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The economics commentariat – and no small part of the political debate – has been consumed in the past few weeks with controversy surrounding a piece of research by my Harvard colleagues (and friends) Carmen Reinhart and Kenneth Rogoff. The article, published in 2010, had been widely interpreted as showing that economic growth is likely to stagnate in a given country once the ratio of its government debt to gross domestic product exceeded a threshold of 90 per cent.
But scholars at the University of Massachusetts have demonstrated – and the duo have acknowledged – that the two professors accidentally omitted some relevant data in forming their results, thanks to a coding error. Questions have also raised with respect to how they weighted observations and which data they used.
Many have asserted that the debate undermines the claims of austerity advocates around the world that deficits should be reduced quickly. Some have gone so far as to blame Profs Reinhart and Rogoff for the unemployment of millions, asserting that they were crucial intellectual ammunition for austerity policies. Others believe that, even after review, the data support the view that deficit and debt burden reduction is important in most of the industrialised world. Still others say the controversy has called into question the usefulness of statistical research on economic policy questions.
Where should these debates settle? First, the whole experience should change the way we approach economic and statistical research. Profs Rogoff and Reinhart are rightly regarded as careful, honest scholars. Anyone close to the process of economic research or financial markets will recognise that data errors such as the ones they made are distressingly common.
Indeed, an internal investigation by JPMorgan into the $6bn loss it made last year on the “London whale” trade found mistakes not unlike those made by profs Reinhart and Rogoff. Simple errors in a model meant that the bank dramatically underestimated the risks that it was running. In future, authors, academic journals and commentators need to devote more effort to replicating significant research results before broadcasting them widely.
More generally, no important policy conclusion should ever be based solely on a single statistical result. Policy judgments should be based on the accumulation of evidence from multiple studies done with differing approaches.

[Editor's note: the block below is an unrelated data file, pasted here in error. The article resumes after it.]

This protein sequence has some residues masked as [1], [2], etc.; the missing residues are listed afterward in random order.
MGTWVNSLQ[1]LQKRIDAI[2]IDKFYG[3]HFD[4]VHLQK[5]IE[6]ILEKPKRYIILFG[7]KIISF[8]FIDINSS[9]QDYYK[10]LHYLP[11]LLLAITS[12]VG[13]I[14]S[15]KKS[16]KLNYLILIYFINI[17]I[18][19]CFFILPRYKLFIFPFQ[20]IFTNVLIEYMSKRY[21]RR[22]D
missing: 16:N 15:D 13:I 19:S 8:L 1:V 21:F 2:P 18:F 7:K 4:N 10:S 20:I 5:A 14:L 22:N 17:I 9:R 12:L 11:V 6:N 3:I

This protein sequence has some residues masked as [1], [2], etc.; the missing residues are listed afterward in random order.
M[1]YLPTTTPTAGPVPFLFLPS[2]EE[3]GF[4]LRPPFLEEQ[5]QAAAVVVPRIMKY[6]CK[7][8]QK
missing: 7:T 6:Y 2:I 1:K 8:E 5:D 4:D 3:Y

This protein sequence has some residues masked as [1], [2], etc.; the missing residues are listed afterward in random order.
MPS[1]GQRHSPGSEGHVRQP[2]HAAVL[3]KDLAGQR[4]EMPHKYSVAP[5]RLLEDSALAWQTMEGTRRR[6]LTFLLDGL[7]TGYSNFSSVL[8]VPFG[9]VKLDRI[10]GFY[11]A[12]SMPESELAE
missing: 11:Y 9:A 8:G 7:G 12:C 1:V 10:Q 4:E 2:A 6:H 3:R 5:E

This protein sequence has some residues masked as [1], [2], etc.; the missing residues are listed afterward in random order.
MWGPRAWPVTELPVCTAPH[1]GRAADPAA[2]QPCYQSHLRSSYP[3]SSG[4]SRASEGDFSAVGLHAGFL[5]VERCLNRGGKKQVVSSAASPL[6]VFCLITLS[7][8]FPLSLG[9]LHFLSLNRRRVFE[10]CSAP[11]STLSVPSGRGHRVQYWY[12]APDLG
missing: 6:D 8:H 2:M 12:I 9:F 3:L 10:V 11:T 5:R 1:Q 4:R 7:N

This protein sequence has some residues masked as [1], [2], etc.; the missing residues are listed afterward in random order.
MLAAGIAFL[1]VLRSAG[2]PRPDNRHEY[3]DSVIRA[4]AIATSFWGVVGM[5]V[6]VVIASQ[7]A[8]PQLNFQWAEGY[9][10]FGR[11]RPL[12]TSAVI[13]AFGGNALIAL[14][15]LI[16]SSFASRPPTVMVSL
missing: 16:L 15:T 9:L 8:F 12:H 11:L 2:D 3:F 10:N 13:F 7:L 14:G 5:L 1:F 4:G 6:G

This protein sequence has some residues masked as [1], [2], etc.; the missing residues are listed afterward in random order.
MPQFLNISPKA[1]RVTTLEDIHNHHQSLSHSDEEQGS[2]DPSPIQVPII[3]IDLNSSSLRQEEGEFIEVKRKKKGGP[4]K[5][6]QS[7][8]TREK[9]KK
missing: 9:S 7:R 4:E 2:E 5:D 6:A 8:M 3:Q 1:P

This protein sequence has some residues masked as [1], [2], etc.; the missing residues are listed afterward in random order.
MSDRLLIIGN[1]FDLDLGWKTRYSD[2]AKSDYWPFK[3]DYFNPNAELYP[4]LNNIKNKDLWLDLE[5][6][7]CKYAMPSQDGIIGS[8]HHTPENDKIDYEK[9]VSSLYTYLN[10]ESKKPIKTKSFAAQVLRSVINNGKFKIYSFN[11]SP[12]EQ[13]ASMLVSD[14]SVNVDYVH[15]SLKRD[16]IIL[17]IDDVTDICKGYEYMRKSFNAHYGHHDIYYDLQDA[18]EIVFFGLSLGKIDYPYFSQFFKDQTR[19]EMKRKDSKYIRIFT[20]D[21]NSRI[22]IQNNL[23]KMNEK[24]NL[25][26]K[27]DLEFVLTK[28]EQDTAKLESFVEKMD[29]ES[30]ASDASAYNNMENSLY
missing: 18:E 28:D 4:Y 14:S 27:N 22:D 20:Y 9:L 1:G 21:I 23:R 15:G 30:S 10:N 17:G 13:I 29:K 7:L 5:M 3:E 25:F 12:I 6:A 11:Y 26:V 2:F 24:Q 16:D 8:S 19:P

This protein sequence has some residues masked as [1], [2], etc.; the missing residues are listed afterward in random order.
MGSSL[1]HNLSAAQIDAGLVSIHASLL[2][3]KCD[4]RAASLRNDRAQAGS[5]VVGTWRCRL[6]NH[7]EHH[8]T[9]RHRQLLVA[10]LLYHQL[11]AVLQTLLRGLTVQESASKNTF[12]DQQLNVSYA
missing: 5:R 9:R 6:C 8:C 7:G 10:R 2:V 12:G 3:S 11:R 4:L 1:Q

Even then, there should be a reluctance to accept conclusions from “models” without an intuitive understanding of what is driving them. It is right and understandable that scholars want their findings to inform the policy debate. But they have an obligation to discourage and, on occasion, contradict those who would oversimplify and exaggerate their conclusions.
Second, all participants in policy debates should retain a healthy scepticism about retrospective statistical analysis. Trillions of dollars have been lost and millions have been unemployed because the lesson was learnt from 60 years of experience between 1945 and 2005 that “American house prices in aggregate always go up”. This was not a data problem or misanalysis. It was a data regularity – right up until it wasn’t.
The extrapolation from past experience to future outlook is always deeply problematic and needs to be done with great care. In retrospect, it was folly to believe that with data on about 30 countries it was possible to estimate a threshold beyond which debt became dangerous.
Even if such a threshold existed, why should it be the same in countries with and without their own currency, with very different financial systems, cultures, degrees of openness and growth experiences? And there is the old chestnut that correlation does not establish causation. Any tendency for high debt and low growth to go together might reflect the way that debts can rapidly accumulate as a consequence of slow growth.
Third, while Reinhart and Rogoff’s work, even before the recent replication efforts, did not support the claims made by prominent figures on the right in the US and UK regarding the urgency of deficit reduction efforts, the joy taken by some on the left from their embarrassment is inappropriate.
It is absurd to blame Reinhart and Rogoff for austerity policies. The political leaders advancing austerity measures made their choice of policy first, and then cast about for intellectual buttresses. While there may be no threshold beyond which debt becomes catastrophic, and while the British and US experiences both suggest that fiscal contraction in a slack economy where interest rates are near zero is inimical to growth, it is a grave mistake to suppose that debt can or should be accumulated with abandon.
On all but the most optimistic forecasts, further actions will be necessary almost everywhere in the industrial world to assure that debt levels are sustainable after economies recover.
This is not the time for austerity, but we forget at our peril that debt- financed spending is not an alternative to cutting other spending or raising taxes. It is only a way of deferring those painful acts.
The writer is Charles W. Eliot university professor at Harvard and a former US Treasury secretary